Diplomatic boycott of Beijing Winter Olympics sends message but can it lead to change?

By Jackson Graham

Thursday December 9, 2021

Zali Steggall in parliament
Independent Member for Warringah Zali Steggall. (AAP Image/Mick Tsikas)

The federal government’s decision not to send officials to the Beijing Winter Olympics has broad support from Labor and some policy experts, but questions surround if it will improve human rights in China. 

Prime minister Scott Morrison has ordered officials and dignitaries not to attend the Games in February but athletes will, in response to human rights abuses in Xinjiang and over issues including trade relations.

Labor foreign affairs spokesperson Penny Wong has supported the move. She supported participants taking the opportunity to represent their country, but also raised questions about athlete safety. 

“The Australian Government must ensure our team is supported by embassy staff on the ground,” Wong said. 

ANU Australia-China relations academic Dr Benjamin Herscovitch said Australia’s decision, mirroring the move by the US to send athletes but not officials to the Games, has served “diplomatic optics” by highlighting the nations’ concerns over human rights abuses. 

“It makes Beijing take notice. That’s a key part of a diplomatic manoeuvre of this kind,” he told The Mandarin

“On the other side of the ledger, it probably doesn’t make a difference in terms of materially changing the situation in China.

“It probably won’t deter the Chinese government from pursuing policies that amount to human rights abuses.”

Warringah MP Zali Steggall, an independent who competed at four winter olympics and won Australia’s first individual medal for slalom skiing, told The Mandarin in a statement she strongly opposed any boycott involving athletes. 

She believed a boycott involving officials needed to improve the human rights situation in China.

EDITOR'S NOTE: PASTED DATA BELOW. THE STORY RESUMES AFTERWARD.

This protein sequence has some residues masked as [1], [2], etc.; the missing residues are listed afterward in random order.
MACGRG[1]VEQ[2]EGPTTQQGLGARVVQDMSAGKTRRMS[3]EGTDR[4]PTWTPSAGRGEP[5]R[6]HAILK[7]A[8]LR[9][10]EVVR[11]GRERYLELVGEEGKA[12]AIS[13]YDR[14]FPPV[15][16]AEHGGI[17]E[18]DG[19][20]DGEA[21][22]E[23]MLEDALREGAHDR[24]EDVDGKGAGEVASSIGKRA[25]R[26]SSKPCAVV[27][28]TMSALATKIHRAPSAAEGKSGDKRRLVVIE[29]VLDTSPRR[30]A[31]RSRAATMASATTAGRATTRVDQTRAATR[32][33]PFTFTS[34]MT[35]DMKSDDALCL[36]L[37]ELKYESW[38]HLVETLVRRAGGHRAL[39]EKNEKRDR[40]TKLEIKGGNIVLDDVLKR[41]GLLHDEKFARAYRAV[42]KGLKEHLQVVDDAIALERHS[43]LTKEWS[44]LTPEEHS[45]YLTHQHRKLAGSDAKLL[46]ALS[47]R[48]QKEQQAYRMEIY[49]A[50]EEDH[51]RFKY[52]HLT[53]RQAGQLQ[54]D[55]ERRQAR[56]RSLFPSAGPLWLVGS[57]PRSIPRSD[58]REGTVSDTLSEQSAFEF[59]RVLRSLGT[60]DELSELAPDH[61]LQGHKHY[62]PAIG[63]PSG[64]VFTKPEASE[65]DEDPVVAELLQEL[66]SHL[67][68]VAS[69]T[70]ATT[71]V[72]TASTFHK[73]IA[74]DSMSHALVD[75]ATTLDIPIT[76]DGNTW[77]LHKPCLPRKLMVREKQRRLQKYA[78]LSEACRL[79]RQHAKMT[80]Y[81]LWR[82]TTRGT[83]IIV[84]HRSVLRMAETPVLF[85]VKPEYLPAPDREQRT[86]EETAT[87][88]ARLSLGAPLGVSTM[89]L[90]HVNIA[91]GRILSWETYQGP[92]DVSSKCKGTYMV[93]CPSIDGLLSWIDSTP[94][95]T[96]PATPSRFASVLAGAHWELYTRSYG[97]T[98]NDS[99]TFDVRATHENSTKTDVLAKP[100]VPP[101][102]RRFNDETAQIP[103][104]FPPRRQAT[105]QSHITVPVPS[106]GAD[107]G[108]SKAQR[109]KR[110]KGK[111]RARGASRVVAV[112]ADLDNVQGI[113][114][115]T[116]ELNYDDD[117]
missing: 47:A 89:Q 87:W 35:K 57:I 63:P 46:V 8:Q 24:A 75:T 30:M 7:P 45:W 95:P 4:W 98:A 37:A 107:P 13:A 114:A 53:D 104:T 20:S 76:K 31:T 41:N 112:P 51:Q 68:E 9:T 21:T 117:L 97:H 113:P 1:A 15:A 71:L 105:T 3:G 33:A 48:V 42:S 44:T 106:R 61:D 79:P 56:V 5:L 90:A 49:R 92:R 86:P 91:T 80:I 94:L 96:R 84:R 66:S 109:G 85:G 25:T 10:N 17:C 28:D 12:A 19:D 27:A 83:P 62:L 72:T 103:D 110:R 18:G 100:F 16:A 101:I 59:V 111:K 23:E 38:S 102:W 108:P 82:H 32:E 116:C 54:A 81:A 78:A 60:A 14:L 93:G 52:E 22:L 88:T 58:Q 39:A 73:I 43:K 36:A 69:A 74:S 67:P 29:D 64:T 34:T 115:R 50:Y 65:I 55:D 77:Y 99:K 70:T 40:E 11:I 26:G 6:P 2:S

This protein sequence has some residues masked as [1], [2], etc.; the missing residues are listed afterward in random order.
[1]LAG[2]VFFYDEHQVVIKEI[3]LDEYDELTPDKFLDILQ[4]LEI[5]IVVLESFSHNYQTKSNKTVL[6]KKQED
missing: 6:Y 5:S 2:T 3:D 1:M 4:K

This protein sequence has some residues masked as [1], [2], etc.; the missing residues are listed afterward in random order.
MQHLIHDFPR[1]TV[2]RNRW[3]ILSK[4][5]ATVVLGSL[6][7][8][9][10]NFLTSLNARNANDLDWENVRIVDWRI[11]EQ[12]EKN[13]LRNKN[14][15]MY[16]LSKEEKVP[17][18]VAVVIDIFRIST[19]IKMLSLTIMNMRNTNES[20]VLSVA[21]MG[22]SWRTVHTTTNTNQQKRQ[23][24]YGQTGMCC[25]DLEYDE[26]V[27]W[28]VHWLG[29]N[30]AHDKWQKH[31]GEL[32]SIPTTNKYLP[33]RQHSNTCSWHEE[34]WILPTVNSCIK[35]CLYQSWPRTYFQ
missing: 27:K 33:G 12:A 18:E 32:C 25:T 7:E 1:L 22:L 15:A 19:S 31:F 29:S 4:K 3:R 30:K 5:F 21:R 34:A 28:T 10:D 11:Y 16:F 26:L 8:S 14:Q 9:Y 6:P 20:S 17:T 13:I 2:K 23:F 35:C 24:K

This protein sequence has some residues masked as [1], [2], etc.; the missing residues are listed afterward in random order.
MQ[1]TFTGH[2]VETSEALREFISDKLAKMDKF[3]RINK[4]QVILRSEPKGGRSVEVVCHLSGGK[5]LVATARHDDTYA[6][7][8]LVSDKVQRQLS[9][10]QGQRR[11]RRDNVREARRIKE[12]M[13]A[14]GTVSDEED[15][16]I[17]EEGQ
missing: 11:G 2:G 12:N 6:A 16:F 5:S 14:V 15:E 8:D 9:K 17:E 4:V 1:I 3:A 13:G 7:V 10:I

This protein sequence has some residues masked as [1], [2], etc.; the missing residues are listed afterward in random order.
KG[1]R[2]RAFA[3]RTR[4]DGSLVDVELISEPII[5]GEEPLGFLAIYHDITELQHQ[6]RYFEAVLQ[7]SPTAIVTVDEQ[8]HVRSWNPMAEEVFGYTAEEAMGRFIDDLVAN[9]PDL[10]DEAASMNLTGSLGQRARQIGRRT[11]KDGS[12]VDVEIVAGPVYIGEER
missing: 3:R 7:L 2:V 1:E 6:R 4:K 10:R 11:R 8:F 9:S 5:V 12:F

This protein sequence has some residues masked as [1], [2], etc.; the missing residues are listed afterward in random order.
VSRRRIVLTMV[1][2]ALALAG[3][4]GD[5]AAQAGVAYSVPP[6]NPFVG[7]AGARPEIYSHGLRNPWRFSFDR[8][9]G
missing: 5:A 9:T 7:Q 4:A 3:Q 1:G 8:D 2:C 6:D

“[It] would need to maintain the focus on what we can actually do to support the Uighurs,” Steggall said. 

She said the boycott had to be weighed up with the Games also opening doors for better diplomatic relations. 

“We can’t resolve or progress any of these issues by shutting the door to communication. I don’t think it’s in anyone’s interests that we have an escalation of conflict,” Steggall said. 

“I was an arbitrator for the International Court of Arbitration for Sport at the Pyongyang Olympic Games in South Korea, and those games opened up the opportunity for discussions with North Korea. We saw sporting teams across the borders and some reunification that hadn’t occurred in years.” 

Wang Wenbin, spokesperson for China’s Ministry of Foreign Affairs, said the Games weren’t for “political posturing and manipulation” and played down the impact of officials not attending. 

“No one would care whether they come or not, and Australian politicians’ political stunt for selfish gains has no impact whatsoever on the Olympics to be successfully held by Beijing,” Wenbin said in a statement. 

He claimed Australia was “blindly” following the US, without naming the country, and said Australia “doesn’t scruple to confuse right with wrong”. 

“The US and Australia will pay a price for their erroneous actions.”

Herscovitch said although Australia risked being seen as reflecting the US position, it had a strong moral case for pursuing the boycott. 

“I think there is a strong strategic rationale for waiting for the US to move in following the US lead. That reduces the hostility from China. But I don’t think that is to say Australia is taking this decision just because the US has done it,” he said. 

“The nature of the bilateral relationship arguably warrants some kind of response on this issue.”

He saw no safety risk to athletes attending the Games. But despite best efforts from the Games not to conflate politics and sport, he believed this was now inevitable. 

“Try as you might, politics will intrude. Particularly in the current environment we are dealing with,” Herscovitch said.


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